Posts Tagged ‘ATI Stream’

ATI is at it. Again.

Wednesday, May 12th, 2010

Two months ago I wrote a blog post "ATI and NVIDIA: Making Friends out of Enemies" where (among other things) I wrote:

Developing software for ATI cards is (okay — was) a nightmare. In 2009 ATI quietly introduced two changes in their drivers which made previously perfectly functional and compatible applications to crash (if you are curious: with Catalyst 9.2 or 9.3 they’ve changed names of supporting DLLs bundled with drivers; with Catalyst 9.9 or 9.10 they’ve probably changed format of underlying binary so that anything compiled and linked in with earlier versions caused a driver to crash).

Well, with the release of Catalyst 10.4 drivers ATI is again at it. This time problem only affects users who have display adapters from different vendors in their computer. Applications utilizing ATI Stream will work on such configurations just fine with Catalyst 10.3, but once you upgrade to 10.4, applications will crash with faulting module being aticaldd.dll, a part of ATI Display driver. Kinda embarrassing, I would say. Regression testing is really something one with millions of users should consider.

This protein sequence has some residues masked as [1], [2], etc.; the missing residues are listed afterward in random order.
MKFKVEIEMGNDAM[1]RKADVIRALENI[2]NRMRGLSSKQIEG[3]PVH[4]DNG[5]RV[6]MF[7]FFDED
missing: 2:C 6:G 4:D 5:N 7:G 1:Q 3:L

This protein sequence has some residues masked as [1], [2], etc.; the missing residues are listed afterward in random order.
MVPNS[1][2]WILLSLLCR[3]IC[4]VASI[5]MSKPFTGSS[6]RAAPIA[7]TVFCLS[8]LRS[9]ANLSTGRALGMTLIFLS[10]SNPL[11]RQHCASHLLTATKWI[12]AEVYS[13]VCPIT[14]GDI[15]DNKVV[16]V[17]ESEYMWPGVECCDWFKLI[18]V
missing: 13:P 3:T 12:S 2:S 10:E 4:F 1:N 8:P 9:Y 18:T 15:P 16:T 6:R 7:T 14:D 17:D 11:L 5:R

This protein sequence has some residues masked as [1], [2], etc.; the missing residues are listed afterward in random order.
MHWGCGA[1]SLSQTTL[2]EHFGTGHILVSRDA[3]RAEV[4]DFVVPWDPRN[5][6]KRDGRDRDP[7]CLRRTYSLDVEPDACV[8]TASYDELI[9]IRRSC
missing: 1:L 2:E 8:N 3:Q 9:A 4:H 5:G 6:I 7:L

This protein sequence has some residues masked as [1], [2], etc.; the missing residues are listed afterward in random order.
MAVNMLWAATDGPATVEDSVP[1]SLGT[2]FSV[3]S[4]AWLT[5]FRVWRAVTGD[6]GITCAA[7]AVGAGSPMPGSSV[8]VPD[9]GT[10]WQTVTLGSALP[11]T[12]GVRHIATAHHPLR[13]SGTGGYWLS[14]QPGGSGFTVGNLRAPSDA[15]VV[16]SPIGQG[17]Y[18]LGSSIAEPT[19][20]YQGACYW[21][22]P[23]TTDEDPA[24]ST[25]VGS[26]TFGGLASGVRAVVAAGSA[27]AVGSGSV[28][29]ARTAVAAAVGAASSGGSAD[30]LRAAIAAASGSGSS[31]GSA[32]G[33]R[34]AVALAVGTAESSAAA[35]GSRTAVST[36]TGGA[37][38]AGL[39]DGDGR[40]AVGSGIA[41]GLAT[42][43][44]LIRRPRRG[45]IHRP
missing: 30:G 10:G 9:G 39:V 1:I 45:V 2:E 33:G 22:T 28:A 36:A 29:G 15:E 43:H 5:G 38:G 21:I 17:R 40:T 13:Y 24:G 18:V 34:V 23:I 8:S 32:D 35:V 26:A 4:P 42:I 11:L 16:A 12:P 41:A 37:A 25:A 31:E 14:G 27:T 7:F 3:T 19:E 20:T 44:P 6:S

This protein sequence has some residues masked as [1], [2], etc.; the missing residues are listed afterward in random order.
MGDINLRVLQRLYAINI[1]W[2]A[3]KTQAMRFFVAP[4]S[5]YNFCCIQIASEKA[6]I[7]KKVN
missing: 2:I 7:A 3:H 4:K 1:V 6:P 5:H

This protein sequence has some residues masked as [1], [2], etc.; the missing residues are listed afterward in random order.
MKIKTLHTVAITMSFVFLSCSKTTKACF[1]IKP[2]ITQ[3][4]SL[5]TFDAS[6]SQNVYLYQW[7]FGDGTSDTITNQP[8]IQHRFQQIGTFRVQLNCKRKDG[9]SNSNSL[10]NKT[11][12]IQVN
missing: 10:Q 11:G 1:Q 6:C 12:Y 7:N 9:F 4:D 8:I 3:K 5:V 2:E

Users of our software relying on ATI hardware accelerations (as well as any other ATI Stream enabled applications) should not update to 10.4 if ATI Readeon is not the only card in their computer.

When CPU is not enough

Thursday, May 28th, 2009

Hardware acceleration of password recovery has been a hot topic for quite some time already. We were the first to adopt widely available graphic cards for this purpose and we’re proud of this. Today I’d like to share some thoughts on hardware acceleration for password recovery, its past, present, and future. I will also cover the most frequently asked questions regarding GPUs.

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Cost-effective video cards

Wednesday, May 20th, 2009

Considering a (new) AMD/ATI or NVIDIA video card for password cracking with Wireless Security Auditor or Distributed Password Recovery (to get the most from GPU acceleration technology — at an affordable price)? Read the Best Graphics Cards For The Money: May ’09 at Tom’s Hardware. I especially like the Graphics Card Hierarchy Chart.